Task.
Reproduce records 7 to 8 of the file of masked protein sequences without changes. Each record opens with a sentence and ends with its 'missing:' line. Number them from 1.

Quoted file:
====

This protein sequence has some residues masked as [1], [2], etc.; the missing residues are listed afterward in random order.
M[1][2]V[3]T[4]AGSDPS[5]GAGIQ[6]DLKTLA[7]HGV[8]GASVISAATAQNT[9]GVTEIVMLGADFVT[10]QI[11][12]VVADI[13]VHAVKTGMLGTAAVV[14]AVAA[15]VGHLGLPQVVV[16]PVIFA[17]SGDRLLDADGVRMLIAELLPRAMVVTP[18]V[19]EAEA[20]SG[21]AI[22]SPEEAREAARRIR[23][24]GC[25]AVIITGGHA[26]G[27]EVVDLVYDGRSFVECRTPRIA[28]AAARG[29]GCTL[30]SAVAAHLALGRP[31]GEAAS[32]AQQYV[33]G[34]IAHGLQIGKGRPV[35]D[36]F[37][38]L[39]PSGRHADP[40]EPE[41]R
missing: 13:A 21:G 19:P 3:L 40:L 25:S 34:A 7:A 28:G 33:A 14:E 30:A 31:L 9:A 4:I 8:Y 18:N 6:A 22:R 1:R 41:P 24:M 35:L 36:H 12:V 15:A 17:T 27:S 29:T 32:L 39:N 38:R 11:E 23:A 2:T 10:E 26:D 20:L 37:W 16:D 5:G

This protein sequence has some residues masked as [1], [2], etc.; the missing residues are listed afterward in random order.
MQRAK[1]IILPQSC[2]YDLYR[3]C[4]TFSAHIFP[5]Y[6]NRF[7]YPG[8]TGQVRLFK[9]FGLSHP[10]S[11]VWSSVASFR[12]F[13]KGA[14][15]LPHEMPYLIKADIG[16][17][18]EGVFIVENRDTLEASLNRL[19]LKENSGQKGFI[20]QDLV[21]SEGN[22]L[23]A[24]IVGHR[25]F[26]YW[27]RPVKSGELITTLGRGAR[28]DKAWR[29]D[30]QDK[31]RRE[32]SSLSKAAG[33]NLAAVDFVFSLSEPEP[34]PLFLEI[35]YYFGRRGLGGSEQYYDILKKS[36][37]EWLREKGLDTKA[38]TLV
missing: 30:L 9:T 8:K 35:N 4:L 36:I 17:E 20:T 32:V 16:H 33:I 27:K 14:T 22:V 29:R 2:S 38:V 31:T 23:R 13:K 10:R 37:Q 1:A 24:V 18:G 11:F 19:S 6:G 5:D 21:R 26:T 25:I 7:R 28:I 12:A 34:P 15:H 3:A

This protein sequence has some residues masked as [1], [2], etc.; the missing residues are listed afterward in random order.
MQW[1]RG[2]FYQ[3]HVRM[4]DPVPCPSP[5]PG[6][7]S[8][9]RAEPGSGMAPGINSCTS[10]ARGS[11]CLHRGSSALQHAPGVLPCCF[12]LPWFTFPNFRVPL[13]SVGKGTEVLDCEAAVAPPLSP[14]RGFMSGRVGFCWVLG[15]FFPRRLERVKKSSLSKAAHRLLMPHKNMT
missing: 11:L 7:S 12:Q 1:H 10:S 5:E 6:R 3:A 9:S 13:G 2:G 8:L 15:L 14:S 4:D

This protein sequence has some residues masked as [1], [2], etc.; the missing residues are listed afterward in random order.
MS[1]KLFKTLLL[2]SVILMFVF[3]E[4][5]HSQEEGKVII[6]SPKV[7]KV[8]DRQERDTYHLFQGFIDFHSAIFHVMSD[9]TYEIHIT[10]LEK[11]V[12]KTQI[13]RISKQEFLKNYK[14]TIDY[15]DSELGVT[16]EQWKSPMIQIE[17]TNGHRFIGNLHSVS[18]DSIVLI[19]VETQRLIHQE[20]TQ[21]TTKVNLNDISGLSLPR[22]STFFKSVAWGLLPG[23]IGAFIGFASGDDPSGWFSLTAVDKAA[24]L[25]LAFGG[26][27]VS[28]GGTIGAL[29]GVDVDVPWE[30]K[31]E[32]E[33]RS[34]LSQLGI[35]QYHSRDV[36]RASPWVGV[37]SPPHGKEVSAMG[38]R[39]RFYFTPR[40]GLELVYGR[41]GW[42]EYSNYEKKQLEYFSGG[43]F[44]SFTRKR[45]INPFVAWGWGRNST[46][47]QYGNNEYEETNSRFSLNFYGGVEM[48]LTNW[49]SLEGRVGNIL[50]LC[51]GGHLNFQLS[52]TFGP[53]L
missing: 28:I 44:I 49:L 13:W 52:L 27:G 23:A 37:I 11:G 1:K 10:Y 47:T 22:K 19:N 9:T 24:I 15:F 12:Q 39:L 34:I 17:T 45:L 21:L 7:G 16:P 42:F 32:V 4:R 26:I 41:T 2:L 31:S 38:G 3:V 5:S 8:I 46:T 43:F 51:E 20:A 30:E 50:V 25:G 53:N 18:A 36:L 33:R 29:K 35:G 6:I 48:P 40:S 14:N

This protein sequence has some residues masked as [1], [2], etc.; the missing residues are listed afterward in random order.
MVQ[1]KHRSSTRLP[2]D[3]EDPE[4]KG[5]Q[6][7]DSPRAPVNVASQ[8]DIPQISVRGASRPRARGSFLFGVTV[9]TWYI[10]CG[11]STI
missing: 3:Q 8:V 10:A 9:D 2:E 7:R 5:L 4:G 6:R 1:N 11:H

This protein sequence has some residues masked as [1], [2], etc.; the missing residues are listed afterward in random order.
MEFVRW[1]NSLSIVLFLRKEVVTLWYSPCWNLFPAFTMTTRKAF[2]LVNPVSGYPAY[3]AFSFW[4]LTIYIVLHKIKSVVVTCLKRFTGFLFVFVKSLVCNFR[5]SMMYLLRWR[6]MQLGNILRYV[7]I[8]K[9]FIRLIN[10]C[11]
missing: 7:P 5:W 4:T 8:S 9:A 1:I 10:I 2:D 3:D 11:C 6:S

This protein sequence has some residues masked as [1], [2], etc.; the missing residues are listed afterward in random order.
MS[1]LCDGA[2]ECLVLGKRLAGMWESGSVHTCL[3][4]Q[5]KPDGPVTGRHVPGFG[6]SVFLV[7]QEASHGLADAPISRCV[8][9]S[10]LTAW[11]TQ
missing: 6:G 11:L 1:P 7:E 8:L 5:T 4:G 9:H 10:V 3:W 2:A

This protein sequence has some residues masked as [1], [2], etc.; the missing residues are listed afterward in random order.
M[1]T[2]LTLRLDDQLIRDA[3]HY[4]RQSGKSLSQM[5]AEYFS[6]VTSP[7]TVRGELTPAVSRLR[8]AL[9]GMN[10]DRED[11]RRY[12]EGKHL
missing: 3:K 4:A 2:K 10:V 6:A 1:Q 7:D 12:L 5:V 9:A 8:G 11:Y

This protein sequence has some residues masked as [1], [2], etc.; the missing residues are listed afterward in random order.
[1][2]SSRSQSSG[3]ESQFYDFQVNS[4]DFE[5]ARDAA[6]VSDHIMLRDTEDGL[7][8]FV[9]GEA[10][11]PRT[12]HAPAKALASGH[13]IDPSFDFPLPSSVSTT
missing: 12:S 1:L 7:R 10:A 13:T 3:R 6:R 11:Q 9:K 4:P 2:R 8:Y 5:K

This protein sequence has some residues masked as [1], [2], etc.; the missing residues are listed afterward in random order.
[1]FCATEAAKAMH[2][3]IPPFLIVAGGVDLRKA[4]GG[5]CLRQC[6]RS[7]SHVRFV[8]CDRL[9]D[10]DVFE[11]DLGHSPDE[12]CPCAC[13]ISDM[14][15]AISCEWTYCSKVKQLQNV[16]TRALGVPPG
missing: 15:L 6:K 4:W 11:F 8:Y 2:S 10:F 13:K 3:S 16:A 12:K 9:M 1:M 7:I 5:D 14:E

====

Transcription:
This protein sequence has some residues masked as [1], [2], etc.; the missing residues are listed afterward in random order.
MS[1]LCDGA[2]ECLVLGKRLAGMWESGSVHTCL[3][4]Q[5]KPDGPVTGRHVPGFG[6]SVFLV[7]QEASHGLADAPISRCV[8][9]S[10]LTAW[11]TQ
missing: 6:G 11:L 1:P 7:E 8:L 5:T 4:G 9:H 10:V 3:W 2:A

This protein sequence has some residues masked as [1], [2], etc.; the missing residues are listed afterward in random order.
M[1]T[2]LTLRLDDQLIRDA[3]HY[4]RQSGKSLSQM[5]AEYFS[6]VTSP[7]TVRGELTPAVSRLR[8]AL[9]GMN[10]DRED[11]RRY[12]EGKHL
missing: 3:K 4:A 2:K 10:V 6:A 1:Q 7:D 12:L 5:V 9:A 8:G 11:Y